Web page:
The customer service industry didn't always exist, despite the existence of salable goods and services. I know it may seem counter-intuitive, but the purchase of products and services before the advent of modern ubiquitous marketing was seen as simply a concrete exchange, with little or no interest in developing relationships to boost the sale. Either one needed the product or didn't; if they did, they'd make the purchase and the shopkeeper benefitted, and if they didn't, the shopkeeper would simply have to wait for the next person to come along. The exchange was simple and limited to the buying and selling of goods, with the products speaking for themselves and the shopkeepers' job entailing accepting money, taking inventory, and restocking shelves. If any link existed between the shopkeeper and the customer, it was distinctly between the people and had nothing to do with reinforcing or embellishing the value of the product. Business or product marketing didn't even exist.
Modern marketing didn't evolve immediately from the Industrial Revolution, though; there were multiple steps. The Industrial Revolution first boosted production, which brought people out of the fields and into the factories on the promise of longer life expectancy, more free time, easier work, and freedom of the elderly and young from having to work. These promises were a form of marketing, however, they were more deception than manipulation. Production in these early factories wasn't just hard, though, it didn't provide workers as much disposable income as they were told, and children were put right to work when the factory owners realized they could fit in small spaces to clean chimneys, and their restless little hands could perform tasks older and more arthritic-handed adults couldn't. So the Industrial Revolution was a global undertaking--though many colonies resisted--focused first on production, which would produce products at a higher rate and distribute them more expansively, thanks to steam engines. Once this aspect was up and running, the sub-focus became improving the quality of the products because the production industry assumed that people would buy and consume higher quality products more frequently than lower quality products. Hence, the industry was production; customer service didn't as of yet exist.
The next stage of development in marketing was selling specific products. Prior to this, purchases were caused by consumer demand, with supply simply increasing to meet the demand, making the industry reactive. Selling was the first stage where the production industry attempted to get ahead of the consumer through promoting their specific products and not simply waiting for customers to come to them. No longer did they wait to see what products sold the most to figure out how much to produce. Selling also allowed them to dictate their own production through promoting what they wanted sold. This stage brought the first hint of customer service, but even then, the customers weren't really being served, yet the factories and the productive chain. Selling was about moving products, which is why this is the stage that brought the advent of advertising.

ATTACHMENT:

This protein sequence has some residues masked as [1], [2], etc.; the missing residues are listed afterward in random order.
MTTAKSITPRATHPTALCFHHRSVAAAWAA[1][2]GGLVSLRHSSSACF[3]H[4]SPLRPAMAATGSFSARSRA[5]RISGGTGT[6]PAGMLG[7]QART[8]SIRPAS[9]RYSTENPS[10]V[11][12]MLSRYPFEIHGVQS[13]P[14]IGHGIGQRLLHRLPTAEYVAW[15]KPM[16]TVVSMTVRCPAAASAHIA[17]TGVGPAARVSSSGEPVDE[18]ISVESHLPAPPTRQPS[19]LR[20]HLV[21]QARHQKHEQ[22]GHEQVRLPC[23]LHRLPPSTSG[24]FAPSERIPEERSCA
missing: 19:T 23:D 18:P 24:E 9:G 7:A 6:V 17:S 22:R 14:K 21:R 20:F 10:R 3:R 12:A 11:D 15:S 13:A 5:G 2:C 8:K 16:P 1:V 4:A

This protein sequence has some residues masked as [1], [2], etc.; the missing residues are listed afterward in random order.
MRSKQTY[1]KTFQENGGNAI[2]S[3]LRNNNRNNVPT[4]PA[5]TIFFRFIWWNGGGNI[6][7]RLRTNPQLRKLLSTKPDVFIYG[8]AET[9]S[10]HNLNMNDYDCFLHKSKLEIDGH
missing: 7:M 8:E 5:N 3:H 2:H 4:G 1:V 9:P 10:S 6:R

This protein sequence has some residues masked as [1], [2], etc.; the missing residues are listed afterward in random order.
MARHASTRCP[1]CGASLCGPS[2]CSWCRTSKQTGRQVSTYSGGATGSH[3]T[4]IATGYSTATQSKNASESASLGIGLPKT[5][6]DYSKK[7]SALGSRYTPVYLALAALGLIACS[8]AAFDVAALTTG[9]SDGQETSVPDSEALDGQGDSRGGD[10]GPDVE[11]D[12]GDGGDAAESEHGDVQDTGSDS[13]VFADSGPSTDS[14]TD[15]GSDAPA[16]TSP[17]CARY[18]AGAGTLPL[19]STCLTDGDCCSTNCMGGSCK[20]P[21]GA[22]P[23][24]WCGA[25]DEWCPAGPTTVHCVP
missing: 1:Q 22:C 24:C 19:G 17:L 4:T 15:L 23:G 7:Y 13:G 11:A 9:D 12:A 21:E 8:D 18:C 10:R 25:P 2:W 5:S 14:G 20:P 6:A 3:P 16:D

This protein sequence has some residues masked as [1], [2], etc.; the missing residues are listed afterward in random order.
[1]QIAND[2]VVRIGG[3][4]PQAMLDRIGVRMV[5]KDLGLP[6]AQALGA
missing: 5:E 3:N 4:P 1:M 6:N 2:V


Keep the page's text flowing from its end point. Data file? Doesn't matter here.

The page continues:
The following stage incorporated product research, observing selling trends across demographics, researching potential buyers and hidden markets, and the creation of relationships fueled by a productive desire. AKA, marketing. It literally means the systematic operation of understanding and manipulating markets. Marketing has no meaning without root markets to develop, which is why it's fully dependent on a highly systematized productive chain, or what I've mentioned time after time as Kristhoffer's Production Machine. This stage of marketing focuses on people because that's whose buying the products and services. This is completely opposite of the initial focus of production--which was the product--in that marketing searches the society for what's popular and projects what it thinks will be popular, then creates a product or service to facilitate that. Also, since advertising mechanisms have been streamlined as well, marketing has done an excellent job creating purchase-compulsions within the productive-minded society. No longer do people buy what they need, they buy what they really want, or what others already have.
At last, the advent of the customer service industry! "I'm here to help. I want to get you into the best ____ possible, because there's so many people out there that'll beat you. You can trust me." Customer service was created as a faux protection and education industry that asserted it had more product knowhow than the consumer. Remember how early consumers only went to shops when they needed something? No longer. Now, the consumer grants authority to those who have expertise (often self-granted expertise) in products and services, creating the customer service industry themselves. Early consumers would probably have wondered why they didn't just create a customer-competancy industry, rather than an industry that acted as the middle man between them and their products and services. But keep in mind this production process developed across multiple centuries, if you start from the dawn of the industrial revolution. That is definitely long enough for the critical mass to adjust slowly and comfortably.
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